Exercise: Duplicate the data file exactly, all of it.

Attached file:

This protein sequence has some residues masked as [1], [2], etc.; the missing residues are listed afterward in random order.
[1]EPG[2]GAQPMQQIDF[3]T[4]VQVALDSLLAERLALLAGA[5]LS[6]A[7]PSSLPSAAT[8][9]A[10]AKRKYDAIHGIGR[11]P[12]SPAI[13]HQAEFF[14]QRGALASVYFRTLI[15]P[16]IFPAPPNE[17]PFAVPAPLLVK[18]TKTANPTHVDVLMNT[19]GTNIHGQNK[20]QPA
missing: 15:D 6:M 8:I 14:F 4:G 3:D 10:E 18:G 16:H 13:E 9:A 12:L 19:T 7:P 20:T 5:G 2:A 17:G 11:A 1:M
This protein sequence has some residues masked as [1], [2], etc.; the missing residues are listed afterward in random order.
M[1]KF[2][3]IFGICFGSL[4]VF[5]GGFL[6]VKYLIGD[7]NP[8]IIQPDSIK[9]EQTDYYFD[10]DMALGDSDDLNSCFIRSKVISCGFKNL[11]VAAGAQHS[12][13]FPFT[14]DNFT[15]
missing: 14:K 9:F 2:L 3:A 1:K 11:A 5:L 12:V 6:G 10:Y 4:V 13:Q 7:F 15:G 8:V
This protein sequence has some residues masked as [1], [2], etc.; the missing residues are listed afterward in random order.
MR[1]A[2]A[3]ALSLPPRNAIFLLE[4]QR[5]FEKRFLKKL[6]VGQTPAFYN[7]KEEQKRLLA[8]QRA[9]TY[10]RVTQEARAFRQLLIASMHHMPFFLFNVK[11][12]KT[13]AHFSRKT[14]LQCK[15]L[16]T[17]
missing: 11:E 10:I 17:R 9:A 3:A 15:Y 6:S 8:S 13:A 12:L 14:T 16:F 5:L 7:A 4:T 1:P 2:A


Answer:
This protein sequence has some residues masked as [1], [2], etc.; the missing residues are listed afterward in random order.
[1]EPG[2]GAQPMQQIDF[3]T[4]VQVALDSLLAERLALLAGA[5]LS[6]A[7]PSSLPSAAT[8][9]A[10]AKRKYDAIHGIGR[11]P[12]SPAI[13]HQAEFF[14]QRGALASVYFRTLI[15]P[16]IFPAPPNE[17]PFAVPAPLLVK[18]TKTANPTHVDVLMNT[19]GTNIHGQNK[20]QPA
missing: 15:D 6:M 8:I 14:F 4:G 3:D 10:E 18:G 16:H 13:E 9:A 12:L 19:T 7:P 20:T 5:G 2:A 17:G 11:A 1:M
This protein sequence has some residues masked as [1], [2], etc.; the missing residues are listed afterward in random order.
M[1]KF[2][3]IFGICFGSL[4]VF[5]GGFL[6]VKYLIGD[7]NP[8]IIQPDSIK[9]EQTDYYFD[10]DMALGDSDDLNSCFIRSKVISCGFKNL[11]VAAGAQHS[12][13]FPFT[14]DNFT[15]
missing: 14:K 9:F 2:L 3:A 1:K 11:A 5:L 12:V 6:G 10:Y 4:V 13:Q 7:F 15:G 8:V
This protein sequence has some residues masked as [1], [2], etc.; the missing residues are listed afterward in random order.
MR[1]A[2]A[3]ALSLPPRNAIFLLE[4]QR[5]FEKRFLKKL[6]VGQTPAFYN[7]KEEQKRLLA[8]QRA[9]TY[10]RVTQEARAFRQLLIASMHHMPFFLFNVK[11][12]KT[13]AHFSRKT[14]LQCK[15]L[16]T[17]
missing: 11:E 10:I 17:R 9:A 3:A 15:Y 6:S 8:S 13:A 12:L 14:T 16:F 5:L 7:A 4:T 1:P 2:A